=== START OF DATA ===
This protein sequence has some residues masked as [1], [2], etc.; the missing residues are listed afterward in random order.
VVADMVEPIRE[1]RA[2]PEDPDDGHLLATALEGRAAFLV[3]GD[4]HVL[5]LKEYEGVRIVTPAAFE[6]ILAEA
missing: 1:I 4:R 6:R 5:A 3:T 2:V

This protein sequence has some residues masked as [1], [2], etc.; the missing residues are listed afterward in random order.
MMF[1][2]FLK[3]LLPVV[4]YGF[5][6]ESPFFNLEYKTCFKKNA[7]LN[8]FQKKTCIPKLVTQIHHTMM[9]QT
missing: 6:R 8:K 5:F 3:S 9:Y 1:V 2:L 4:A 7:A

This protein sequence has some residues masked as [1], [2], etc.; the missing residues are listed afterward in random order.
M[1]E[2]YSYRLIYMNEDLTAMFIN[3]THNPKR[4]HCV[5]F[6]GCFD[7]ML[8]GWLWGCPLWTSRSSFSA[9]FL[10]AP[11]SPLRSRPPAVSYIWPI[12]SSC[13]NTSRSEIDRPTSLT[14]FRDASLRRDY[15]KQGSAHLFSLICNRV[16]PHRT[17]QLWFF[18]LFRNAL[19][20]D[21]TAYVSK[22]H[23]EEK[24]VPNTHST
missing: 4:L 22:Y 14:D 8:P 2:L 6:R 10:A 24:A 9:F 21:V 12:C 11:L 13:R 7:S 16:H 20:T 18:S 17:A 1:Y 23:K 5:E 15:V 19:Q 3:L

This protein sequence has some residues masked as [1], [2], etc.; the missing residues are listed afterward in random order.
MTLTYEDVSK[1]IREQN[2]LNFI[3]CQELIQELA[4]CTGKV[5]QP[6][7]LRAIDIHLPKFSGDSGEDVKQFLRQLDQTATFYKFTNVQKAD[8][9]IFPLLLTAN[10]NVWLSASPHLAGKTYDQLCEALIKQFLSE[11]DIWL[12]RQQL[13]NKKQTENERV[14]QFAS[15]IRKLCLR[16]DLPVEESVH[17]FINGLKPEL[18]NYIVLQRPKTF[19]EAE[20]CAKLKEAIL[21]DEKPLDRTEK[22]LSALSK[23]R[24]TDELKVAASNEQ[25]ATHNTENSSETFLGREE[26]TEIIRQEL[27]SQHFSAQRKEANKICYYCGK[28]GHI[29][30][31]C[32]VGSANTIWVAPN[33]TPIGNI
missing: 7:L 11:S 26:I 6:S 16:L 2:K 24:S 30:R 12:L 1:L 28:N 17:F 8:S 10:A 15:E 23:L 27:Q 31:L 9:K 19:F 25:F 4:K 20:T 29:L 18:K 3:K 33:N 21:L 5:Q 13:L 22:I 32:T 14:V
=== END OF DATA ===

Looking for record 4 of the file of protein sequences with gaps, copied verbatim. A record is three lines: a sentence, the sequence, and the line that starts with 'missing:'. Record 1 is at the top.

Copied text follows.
This protein sequence has some residues masked as [1], [2], etc.; the missing residues are listed afterward in random order.
MTLTYEDVSK[1]IREQN[2]LNFI[3]CQELIQELA[4]CTGKV[5]QP[6][7]LRAIDIHLPKFSGDSGEDVKQFLRQLDQTATFYKFTNVQKAD[8][9]IFPLLLTAN[10]NVWLSASPHLAGKTYDQLCEALIKQFLSE[11]DIWL[12]RQQL[13]NKKQTENERV[14]QFAS[15]IRKLCLR[16]DLPVEESVH[17]FINGLKPEL[18]NYIVLQRPKTF[19]EAE[20]CAKLKEAIL[21]DEKPLDRTEK[22]LSALSK[23]R[24]TDELKVAASNEQ[25]ATHNTENSSETFLGREE[26]TEIIRQEL[27]SQHFSAQRKEANKICYYCGK[28]GHI[29][30][31]C[32]VGSANTIWVAPN[33]TPIGNI
missing: 7:L 11:S 26:I 6:S 16:L 2:K 24:S 30:R 12:L 1:L 28:N 17:F 8:S 10:A 15:E 23:L 27:Q 31:L 9:K 19:F 25:F 4:K 20:T 29:L 18:K 3:K 33:N 21:L 5:Q 13:L 22:I 32:T 14:V